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Pre-school Education: Coronavirus

Question for Department for Education

UIN 134068, tabled on 6 January 2021

To ask the Secretary of State for Education, what recent steps his Department has taken to help protect early years practitioners from contracting covid-19.

Answered on

12 January 2021

The Department for Education has worked collaboratively with Public Health England to develop a system of controls, which when implemented in line with a revised risk assessment, create an inherently safer environment where the risk of transmission of infection is substantially reduced for children and staff.

Settings must comply with health and safety law, which requires them to assess risks and put in place proportionate control measures.

Settings should thoroughly review their health and safety risk assessment and draw up plans on re-opening, in the event that they have to close. Settings should have active arrangements in place to monitor that the controls are effective, working as planned, and updated appropriately, for example when any issues are identified, or when there are changes in public health advice.

When conducting risk assessments, settings should ensure consideration is given to staff and children with protected characteristics from groups where a disparity has been shown by the review of disparities in risks and outcomes (for example, age and sex, where someone lives, deprivation, ethnicity and/or people’s occupation).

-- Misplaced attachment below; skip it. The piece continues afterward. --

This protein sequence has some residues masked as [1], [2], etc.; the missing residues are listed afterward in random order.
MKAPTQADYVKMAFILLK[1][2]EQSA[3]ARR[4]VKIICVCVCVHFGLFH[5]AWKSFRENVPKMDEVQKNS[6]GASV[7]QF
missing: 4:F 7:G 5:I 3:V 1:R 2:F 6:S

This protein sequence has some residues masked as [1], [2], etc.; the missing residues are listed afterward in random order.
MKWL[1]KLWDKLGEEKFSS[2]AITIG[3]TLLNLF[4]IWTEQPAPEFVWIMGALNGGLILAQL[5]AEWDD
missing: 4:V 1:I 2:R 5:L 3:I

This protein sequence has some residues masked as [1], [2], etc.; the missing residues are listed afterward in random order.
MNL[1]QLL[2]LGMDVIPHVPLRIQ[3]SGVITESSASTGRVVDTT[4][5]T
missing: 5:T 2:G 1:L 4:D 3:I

The department has published the ‘Actions for early years and childcare providers during the coronavirus (COVID-19) outbreak’ guidance, which provides details on the system of controls and how they work in practice. The guidance is available here:

The department is working closely with the Department for Health and Social Care and the Ministry of Housing, Communities and Local Government to ensure rapid asymptomatic testing for all early years staff, to support my right hon. Friend the Prime Minister’s announcement for early years settings to remain fully open.

Furthermore, regarding vaccinations, the Joint Committee on Vaccination and Immunisation (JCVI) advises that the first priorities for the COVID-19 vaccination programme should be the prevention of mortality and the maintenance of the health and social care systems. As the risk of mortality from COVID-19 increases with age, prioritisation is primarily based on age.

Under the priority groups for the first phase of vaccine rollout, those over 50 years of age, and all those 16 years of age and over in a risk group, would be eligible for vaccination within the first phase of the programme. This prioritisation captures almost all preventable deaths from COVID-19.

Regarding the next phase of vaccine rollout, the JCVI have asked that the Department of Health and Social Care consider occupational vaccination in collaboration with other government departments. The Department for Education will input into this cross governmental exercise.

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